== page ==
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# Destination Guides

A guide to Banff's ski areas in stats

Three diverse ski areas each offering something a little different. Here are the must-know stats. (5 min read)

Banff is a world-famous mountain town set in the heart of Banff National Park in the Canadian Rockies, home to the three distinct ski areas of Mount Norquay, Sunshine Village and Lake Louise.


A buzzing mountain base, Banff town is full of energy and charm, with busy shops, restaurants, après bars and a backdrop of frosted peaks. Aside from skiing and snowboarding, there are a heap of outdoor adventures to be had in the surrounding national park, from hot springs and nature trails, to ice-climbing and dogsledding through the wilderness.


Here we take a closer look at the stats.


3 ski areas


Banff’s three ski areas – Mount Norquay, Sunshine Village and Lake Louise – are collectively known as The Big Three.


Mount Norquay is the local gem and closest to Banff town (8km away), with tree-lined trails and the only night skiing in Banff. The highest, Sunshine Village is 16km from town, with terrain that crosses from Alberta to British Colombia. Lake Louise is 65km from Banff town – with its vast terrain and breathtaking views, the extra travel time is well worth it.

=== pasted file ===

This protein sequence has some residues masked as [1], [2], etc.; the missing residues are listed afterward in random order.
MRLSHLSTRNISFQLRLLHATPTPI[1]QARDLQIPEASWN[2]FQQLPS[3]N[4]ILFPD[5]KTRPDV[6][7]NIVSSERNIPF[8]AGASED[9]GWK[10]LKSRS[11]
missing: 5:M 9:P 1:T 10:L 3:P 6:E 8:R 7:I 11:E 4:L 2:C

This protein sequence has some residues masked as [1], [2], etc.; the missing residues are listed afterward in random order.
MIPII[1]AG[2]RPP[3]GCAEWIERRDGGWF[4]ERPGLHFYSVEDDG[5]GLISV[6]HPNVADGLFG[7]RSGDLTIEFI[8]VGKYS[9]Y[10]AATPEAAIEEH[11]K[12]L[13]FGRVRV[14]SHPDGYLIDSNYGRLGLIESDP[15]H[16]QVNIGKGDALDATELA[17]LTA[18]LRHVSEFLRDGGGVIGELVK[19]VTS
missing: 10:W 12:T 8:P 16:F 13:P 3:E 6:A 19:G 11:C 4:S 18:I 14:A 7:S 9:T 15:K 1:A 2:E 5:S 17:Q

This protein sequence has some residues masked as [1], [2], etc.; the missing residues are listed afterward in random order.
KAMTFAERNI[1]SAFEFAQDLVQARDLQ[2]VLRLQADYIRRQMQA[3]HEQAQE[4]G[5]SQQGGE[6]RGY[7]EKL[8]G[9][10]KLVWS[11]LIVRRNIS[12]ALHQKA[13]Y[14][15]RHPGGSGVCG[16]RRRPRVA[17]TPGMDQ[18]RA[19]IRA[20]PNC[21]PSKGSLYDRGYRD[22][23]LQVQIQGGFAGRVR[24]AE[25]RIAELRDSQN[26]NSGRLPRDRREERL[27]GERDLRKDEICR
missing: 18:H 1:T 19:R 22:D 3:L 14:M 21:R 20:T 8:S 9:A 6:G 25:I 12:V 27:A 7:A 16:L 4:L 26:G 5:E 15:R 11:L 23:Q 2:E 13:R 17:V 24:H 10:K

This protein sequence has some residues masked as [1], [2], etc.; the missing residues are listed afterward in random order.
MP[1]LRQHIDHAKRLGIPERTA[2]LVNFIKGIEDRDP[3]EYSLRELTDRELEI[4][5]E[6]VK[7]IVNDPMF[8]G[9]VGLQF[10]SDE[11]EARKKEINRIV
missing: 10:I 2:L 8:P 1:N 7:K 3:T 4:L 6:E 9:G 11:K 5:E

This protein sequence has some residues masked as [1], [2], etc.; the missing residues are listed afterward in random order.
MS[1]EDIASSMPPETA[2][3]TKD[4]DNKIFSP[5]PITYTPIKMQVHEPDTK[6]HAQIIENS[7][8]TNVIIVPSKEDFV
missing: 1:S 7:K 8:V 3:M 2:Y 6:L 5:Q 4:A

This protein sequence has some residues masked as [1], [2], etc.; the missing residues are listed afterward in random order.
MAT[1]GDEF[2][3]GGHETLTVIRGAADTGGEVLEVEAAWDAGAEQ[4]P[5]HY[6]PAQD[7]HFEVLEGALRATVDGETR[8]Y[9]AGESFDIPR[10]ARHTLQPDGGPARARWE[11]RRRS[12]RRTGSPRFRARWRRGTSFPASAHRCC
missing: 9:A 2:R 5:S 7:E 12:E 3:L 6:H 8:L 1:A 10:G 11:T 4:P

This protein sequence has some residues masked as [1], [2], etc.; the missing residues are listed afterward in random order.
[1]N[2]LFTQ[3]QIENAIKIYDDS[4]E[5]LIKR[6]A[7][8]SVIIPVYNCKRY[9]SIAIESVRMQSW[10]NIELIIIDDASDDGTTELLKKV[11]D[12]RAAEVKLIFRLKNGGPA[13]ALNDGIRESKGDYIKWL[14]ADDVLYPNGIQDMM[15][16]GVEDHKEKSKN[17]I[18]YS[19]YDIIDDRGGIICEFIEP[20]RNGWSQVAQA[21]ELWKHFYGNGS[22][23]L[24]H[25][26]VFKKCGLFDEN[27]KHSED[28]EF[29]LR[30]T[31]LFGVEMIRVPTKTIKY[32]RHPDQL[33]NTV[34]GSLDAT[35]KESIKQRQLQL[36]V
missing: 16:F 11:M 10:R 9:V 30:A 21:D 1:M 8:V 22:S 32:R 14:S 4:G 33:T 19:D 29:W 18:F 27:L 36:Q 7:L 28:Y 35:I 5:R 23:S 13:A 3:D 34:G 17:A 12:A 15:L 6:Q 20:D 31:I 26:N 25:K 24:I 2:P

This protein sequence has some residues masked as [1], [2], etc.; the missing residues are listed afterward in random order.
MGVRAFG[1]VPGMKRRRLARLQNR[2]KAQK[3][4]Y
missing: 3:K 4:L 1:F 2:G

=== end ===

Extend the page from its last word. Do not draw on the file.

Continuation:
Regular shuttle services make it easy to get to the ski areas and, to do Banff justice, you should experience all three. On all Nonstop’s ski and snowboard courses in Banff, we have exclusive access to train you across all three resorts. This gives our coaches a huge variety of terrain to utilise and explore based on objectives and snow conditions.



Banff’s three ski areas can be accessed on one ‘tri-area’ pass with SkiBig3, part of the package on our Banff-based programs. This pass also gives you free travel to each ski area via Banff’s shuttle bus service. Travelling to the slopes is an adventure in itself, with moose, elk and bighorn sheep to spot en route.

 30ft of snowfall per year